As a matter of fact, that's why we raise our own poultry--because we want to eat meat from birds that we know have been raised in a healthy environment with good food and a respectful degree of compassion. Our chickens get fresh air, sunshine, bugs and fresh grass to graze, a balanced feed ration, clean water, and a lot of "personal" attention each day. They have a good life.
And when their life comes to an end, we treat them respectfully by killing them without a lot of trauma. How many chickens die with someone talking to them and singing Bible songs? That's a bad thing? I think not.
As for cheerfully slitting the bird's throats, the point is not that my son enjoys the task. What he enjoys is being a useful part of a distasteful (none of us LIKES butchering chickens) but necessary job here on our homestead.
And, yes, I am extremely pleased that my son is such a willing and responsible helper in this work.
Are you suggesting that we should assume a somber attitude while processing poultry in the backyard? Well, what 11-year-old boy would want to be a part of that? We can have fun at this. There is no wrong in that.
I suspect that you have not butchered many chickens in your life. If you did, you would be better able to relate to what I'm saying. After you've "processed" your first hundred, it's no big deal.
That response to my essay is the tip of a sizeable discussion about killing chickens at the Slate Magazine Article. I did not read all the discussion but I read some entertaining commentary there about how “evil” chickens are, and that killing them is as justifiable as killing Nazi war criminals.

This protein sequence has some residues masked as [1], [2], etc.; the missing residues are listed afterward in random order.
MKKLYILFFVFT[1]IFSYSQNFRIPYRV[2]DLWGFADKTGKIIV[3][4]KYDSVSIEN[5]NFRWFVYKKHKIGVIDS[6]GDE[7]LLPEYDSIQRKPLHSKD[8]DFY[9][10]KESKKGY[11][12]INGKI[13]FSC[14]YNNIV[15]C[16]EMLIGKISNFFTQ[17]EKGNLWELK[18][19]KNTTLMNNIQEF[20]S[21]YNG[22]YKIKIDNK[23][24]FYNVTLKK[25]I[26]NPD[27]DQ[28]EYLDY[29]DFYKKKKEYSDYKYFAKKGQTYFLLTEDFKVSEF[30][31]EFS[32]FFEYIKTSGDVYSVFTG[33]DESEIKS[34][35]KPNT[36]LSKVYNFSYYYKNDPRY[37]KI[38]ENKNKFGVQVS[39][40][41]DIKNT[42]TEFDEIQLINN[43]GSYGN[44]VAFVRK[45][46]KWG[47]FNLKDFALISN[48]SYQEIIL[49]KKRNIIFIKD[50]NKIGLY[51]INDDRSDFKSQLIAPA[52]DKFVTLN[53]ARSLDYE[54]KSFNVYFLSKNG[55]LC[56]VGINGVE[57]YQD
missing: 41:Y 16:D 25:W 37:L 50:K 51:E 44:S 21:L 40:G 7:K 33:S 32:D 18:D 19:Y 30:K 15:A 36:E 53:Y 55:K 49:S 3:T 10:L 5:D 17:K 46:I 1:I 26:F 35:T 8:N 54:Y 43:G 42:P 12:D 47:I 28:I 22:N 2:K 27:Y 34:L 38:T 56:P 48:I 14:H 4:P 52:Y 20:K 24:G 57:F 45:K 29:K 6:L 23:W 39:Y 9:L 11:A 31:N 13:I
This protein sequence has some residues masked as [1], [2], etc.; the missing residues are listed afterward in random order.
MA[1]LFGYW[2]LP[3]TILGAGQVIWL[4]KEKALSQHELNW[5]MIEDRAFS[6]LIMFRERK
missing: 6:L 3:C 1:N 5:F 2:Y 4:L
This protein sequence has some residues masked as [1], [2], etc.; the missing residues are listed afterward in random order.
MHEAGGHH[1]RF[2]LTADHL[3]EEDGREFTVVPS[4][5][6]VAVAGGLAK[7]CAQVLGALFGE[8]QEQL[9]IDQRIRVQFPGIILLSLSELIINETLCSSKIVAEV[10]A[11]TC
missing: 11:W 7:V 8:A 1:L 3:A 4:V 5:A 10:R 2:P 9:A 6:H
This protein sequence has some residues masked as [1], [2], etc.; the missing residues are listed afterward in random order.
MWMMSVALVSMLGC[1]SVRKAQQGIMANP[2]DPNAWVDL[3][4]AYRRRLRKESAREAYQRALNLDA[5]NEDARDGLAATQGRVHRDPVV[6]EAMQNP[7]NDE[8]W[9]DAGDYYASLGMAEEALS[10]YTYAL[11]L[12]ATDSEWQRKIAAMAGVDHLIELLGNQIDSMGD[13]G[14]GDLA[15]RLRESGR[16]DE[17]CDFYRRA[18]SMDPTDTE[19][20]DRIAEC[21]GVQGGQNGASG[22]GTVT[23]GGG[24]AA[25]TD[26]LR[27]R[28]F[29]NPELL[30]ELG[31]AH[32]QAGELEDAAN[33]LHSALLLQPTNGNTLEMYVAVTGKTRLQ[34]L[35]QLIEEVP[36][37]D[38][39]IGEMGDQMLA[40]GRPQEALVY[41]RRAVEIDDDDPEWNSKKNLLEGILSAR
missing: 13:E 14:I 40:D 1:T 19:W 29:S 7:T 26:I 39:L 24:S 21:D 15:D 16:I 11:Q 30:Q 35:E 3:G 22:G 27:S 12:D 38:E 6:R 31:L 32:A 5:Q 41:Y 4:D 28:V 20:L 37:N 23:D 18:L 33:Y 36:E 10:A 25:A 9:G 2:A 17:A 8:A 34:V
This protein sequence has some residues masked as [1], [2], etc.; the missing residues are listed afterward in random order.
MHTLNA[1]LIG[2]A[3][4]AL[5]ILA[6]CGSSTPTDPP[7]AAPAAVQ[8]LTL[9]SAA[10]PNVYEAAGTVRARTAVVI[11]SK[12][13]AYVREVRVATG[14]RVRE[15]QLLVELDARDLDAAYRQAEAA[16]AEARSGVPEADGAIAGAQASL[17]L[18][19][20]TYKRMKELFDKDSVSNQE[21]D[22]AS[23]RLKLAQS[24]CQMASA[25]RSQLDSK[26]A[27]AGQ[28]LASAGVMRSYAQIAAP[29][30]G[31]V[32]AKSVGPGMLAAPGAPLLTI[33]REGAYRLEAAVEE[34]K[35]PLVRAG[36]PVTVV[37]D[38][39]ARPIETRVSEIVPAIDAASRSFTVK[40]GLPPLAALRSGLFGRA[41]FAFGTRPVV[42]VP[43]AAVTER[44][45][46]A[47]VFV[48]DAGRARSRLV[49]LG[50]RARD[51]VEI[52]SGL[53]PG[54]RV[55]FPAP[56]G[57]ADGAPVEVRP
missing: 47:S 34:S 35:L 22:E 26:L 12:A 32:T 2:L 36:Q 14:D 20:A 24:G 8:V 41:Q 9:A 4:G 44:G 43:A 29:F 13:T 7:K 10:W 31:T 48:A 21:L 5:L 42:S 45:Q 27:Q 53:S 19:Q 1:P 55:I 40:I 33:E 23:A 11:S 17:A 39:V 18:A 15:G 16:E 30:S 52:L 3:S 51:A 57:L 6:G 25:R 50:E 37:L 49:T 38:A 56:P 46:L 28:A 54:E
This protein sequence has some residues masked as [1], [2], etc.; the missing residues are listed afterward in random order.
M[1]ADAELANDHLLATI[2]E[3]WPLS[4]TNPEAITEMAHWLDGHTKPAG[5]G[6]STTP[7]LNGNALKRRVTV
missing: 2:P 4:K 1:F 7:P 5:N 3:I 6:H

New Plucker Movies on YouTube
With that fast wireless internet in my Albany hotel room I was able to check out YouTube for any new Whizbang Plucker movies. There are a couple and they’re pretty good. Here are links:
Whizbang Plucker Movie #1
Whizbang Plucker Movie #2
Ian Paisley Sermons
I stayed in a hotel room for three nights and didn’t once turn the television on. My laptop computer with fast internet allowed for plenty of constructive perusing. I stopped by Sermonaudio.com and downloaded a bunch of sermons for later listening. Two of the sermons were by Dr. Ian Paisley. The name was familiar but I had no idea who Ian Paisley was when I downloaded his sermons. If I lived in Ireland, I would have known who this man was.
Today on the drive home from Albany, my coworkers in the front seat listened to rock music on the radio while I listened to Ian Paisley preach these two sermons:
The French Reformer John Calvin
The Scottish Reformer John Knox
I must say that Mr. Paisley has a way of delivering a sermon that holds my attention and is glorifying to the Lord. In the sermons about Calvin and Knox, Paisley portrays both men as evangelists. Paisley himself is, among other things, an evangelist.
Ian Paisley’s Wikipedia biography (click on his name above) is most interesting. He is a controversial person. Has anyone else out there listened to this man’s sermons?
No Bread This Year
A lot of people at the Skaneateles Farm Market are going to be missing Marlene’s home-baked bread this summer. She has decided, after eight years of baking for the market, to take a year off. We have a lot going on around here with our older parents and busy kids. And she plans to focus more on canning and freezing food from the garden. Marlene will miss the market (and the extra money), but can get back into it any time. I, for one, am glad to see she is taking a break.
I still intend to blog a how-to about a very nifty way to cook whole grains. And I’m thinking about maybe writing a blog essay about how to solve all the problems of Industrial Agriculture. ;-)